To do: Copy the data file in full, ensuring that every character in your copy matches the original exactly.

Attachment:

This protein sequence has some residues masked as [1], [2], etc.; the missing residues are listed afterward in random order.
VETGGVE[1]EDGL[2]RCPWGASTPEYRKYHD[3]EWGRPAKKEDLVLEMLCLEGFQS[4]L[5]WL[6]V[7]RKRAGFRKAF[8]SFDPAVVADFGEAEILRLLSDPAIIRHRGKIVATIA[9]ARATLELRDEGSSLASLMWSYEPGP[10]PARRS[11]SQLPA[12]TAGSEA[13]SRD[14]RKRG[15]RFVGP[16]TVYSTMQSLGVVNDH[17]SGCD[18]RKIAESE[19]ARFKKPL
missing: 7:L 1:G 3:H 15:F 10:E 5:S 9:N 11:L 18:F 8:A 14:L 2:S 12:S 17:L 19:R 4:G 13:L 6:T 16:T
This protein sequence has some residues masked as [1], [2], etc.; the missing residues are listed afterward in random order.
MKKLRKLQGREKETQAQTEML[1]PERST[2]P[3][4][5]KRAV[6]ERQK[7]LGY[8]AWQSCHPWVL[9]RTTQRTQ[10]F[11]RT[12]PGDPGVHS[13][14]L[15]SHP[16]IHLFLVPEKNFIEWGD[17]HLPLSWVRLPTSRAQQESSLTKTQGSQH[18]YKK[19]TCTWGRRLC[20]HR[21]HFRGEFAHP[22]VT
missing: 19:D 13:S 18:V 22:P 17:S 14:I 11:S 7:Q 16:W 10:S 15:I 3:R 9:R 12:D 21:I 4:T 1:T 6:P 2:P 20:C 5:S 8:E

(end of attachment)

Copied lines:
This protein sequence has some residues masked as [1], [2], etc.; the missing residues are listed afterward in random order.
VETGGVE[1]EDGL[2]RCPWGASTPEYRKYHD[3]EWGRPAKKEDLVLEMLCLEGFQS[4]L[5]WL[6]V[7]RKRAGFRKAF[8]SFDPAVVADFGEAEILRLLSDPAIIRHRGKIVATIA[9]ARATLELRDEGSSLASLMWSYEPGP[10]PARRS[11]SQLPA[12]TAGSEA[13]SRD[14]RKRG[15]RFVGP[16]TVYSTMQSLGVVNDH[17]SGCD[18]RKIAESE[19]ARFKKPL
missing: 7:L 1:G 3:H 15:F 10:E 5:S 9:N 11:L 18:F 8:A 14:L 2:S 12:S 17:L 19:R 4:G 13:L 6:T 16:T
This protein sequence has some residues masked as [1], [2], etc.; the missing residues are listed afterward in random order.
MKKLRKLQGREKETQAQTEML[1]PERST[2]P[3][4][5]KRAV[6]ERQK[7]LGY[8]AWQSCHPWVL[9]RTTQRTQ[10]F[11]RT[12]PGDPGVHS[13][14]L[15]SHP[16]IHLFLVPEKNFIEWGD[17]HLPLSWVRLPTSRAQQESSLTKTQGSQH[18]YKK[19]TCTWGRRLC[20]HR[21]HFRGEFAHP[22]VT
missing: 19:D 13:S 18:V 22:P 17:S 14:I 11:S 7:Q 16:W 10:S 15:I 3:R 9:R 12:D 21:I 4:T 1:T 6:P 2:P 20:C 5:S 8:E